Purpose: To investigate the differences in the pattern of changes in serum inflammatory cytokines measured annually over a 24-month period, between less active and more active overweight boys. Participants/Methods: In total, 25 pubertal overweight boys were divided by their moderate to vigorous physical activity (MVPA) levels into 2 groups: less active group (LAG; n = 10; MVPA < 60 min/d) and more active group (MAG; n = 15; MVPA > 60 min/d). Physical activity was measured by 7-day accelerometry. Serum concentration of 13 inflammatory cytokines [interleukin (IL)-2, IL-4, IL-6, IL-8, IL-10, IL-1α, IL-1β, vascular endothelial growth factor, interferon-γ, tumor necrosis factor-α, monocyte chemotactic protein-1, epidermal growth factor, and C-reactive protein] was measured at baseline (T0), after 12 months (T1), and after 24 months (T2) from fasting blood samples. Results: Serum IL-6 level was significantly higher [LAG: 1.27 (0.86, 1.98) pg/mL; MAG: 0.80 (0.52, 0.84) pg/mL] at T0 and IL-8 level [LAG: 10.26 (8.80, 11.64) pg/mL; MAG: 7.42 (6.10, 9.54) pg/mL] at T2 in LAG compared with MAG. The changes over the study period varied between different inflammatory markers. None of the slopes of any measured markers were statistically different between the LAG and MAG, although the slopes of interferon-γ and IL-10 tended to be different between the groups. Conclusions: The pattern of changes over the study period varied between different inflammatory markers, but these changes were not different between the MVPA groups. More longitudinal studies are needed to investigate whether IL-6, IL-8, IL-10, and interferon-γ would be the choice of inflammatory markers to study the associations between obesity and physical activity in future.
Liina Remmel, Vallo Tillmann, Eva Mengel, Pille Kool, Priit Purge, Evelin Lätt and Jaak Jürimäe
Anni Rava, Anu Pihlak, Jaan Ereline, Helena Gapeyeva, Tatjana Kums, Priit Purge, Jaak Jürimäe and Mati Pääsuke
The purpose of this study was to evaluate the differences in body composition, neuromuscular performance, and mobility in healthy, regularly exercising and inactive older women, and examine the relationship between skeletal muscle indices and mobility. Overall, 32 healthy older women participated. They were divided into groups according to their physical activity history as regularly exercising (n = 22) and inactive (n = 10) women. Body composition, hand grip strength, leg extensor muscle strength, rapid force development, power output, and mobility indices were assessed. Regularly exercising women had lower fat mass and higher values for leg extensor muscle strength and muscle quality, and also for mobility. Leg extensor muscle strength and power output during vertical jumping and appendicular lean mass per unit of body mass were associated with mobility in healthy older women. It was concluded that long-term regular exercising may have beneficial effects on body composition and physical function in older women.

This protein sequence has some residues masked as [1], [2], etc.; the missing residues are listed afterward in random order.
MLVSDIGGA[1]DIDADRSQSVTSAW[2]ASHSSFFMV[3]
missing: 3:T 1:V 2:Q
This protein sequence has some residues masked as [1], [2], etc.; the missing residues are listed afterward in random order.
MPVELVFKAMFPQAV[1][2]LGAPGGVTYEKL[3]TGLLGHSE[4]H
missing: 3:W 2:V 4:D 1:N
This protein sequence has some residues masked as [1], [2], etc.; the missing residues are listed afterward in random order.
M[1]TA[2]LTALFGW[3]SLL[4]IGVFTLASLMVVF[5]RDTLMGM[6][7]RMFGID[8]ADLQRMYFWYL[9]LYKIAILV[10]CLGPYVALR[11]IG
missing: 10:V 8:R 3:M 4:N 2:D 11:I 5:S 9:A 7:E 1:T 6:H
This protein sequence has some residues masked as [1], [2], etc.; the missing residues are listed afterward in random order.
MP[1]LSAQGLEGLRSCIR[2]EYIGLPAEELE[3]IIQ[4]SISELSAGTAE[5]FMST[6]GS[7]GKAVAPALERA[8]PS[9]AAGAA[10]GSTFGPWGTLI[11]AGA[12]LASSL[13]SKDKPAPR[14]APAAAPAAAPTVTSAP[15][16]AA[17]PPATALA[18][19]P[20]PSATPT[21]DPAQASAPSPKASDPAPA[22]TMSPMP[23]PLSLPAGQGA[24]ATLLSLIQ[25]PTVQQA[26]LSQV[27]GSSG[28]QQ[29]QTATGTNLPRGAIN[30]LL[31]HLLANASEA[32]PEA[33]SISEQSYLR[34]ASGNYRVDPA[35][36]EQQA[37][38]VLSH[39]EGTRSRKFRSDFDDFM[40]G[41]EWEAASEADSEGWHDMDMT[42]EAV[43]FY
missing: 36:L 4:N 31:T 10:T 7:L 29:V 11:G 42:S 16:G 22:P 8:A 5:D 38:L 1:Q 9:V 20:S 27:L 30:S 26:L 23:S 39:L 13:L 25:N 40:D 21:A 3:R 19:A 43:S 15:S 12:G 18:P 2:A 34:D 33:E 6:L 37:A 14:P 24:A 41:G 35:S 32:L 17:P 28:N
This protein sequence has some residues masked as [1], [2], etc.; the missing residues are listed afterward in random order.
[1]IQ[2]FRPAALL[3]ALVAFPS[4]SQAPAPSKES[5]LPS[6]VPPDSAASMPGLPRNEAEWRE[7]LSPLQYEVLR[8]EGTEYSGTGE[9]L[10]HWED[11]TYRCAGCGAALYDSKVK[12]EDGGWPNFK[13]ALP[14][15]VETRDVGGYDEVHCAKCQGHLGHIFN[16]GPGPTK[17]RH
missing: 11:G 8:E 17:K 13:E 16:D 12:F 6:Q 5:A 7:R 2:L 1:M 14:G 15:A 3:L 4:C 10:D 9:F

Jaak Jürimäe, Kaja Haljaste, Antonio Cicchella, Evelin Lätt, Priit Purge, Aire Leppik and Toivo Jürimäe
The purpose of this study was to examine the influence of the energy cost of swimming, body composition, and technical parameters on swimming performance in young swimmers. Twenty-nine swimmers, 15 prepubertal (11.9 ± 0.3 years; Tanner Stages 1−2) and 14 pubertal (14.3 ± 1.4 years; Tanner Stages 3−4) boys participated in the study. The energy cost of swimming (Cs) and stroking parameters were assessed over maximal 400-m front-crawl swimming in a 25m swimming pool. The backward extrapolation technique was used to evaluate peak oxygen consumption (VO2peak). A stroke index (SI; m2 · s−1 · cycles−1) was calculated by multiplying the swimming speed by the stroke length. VO2peak results were compared with VO2peak test in the laboratory (bicycle, 2.86 ± 0.74 L/min, vs. in water, 2.53 ± 0.50 L/min; R2 = .713; p = .0001). Stepwise-regression analyses revealed that SI (R2 = .898), in-water VO2peak (R2 = .358), and arm span (R2 = .454) were the best predictors of swimming performance. The backward-extrapolation method could be used to assess VO2peak in young swimmers. SI, arm span, and VO2peak appear to be the major determinants of front-crawl swimming performance in young swimmers.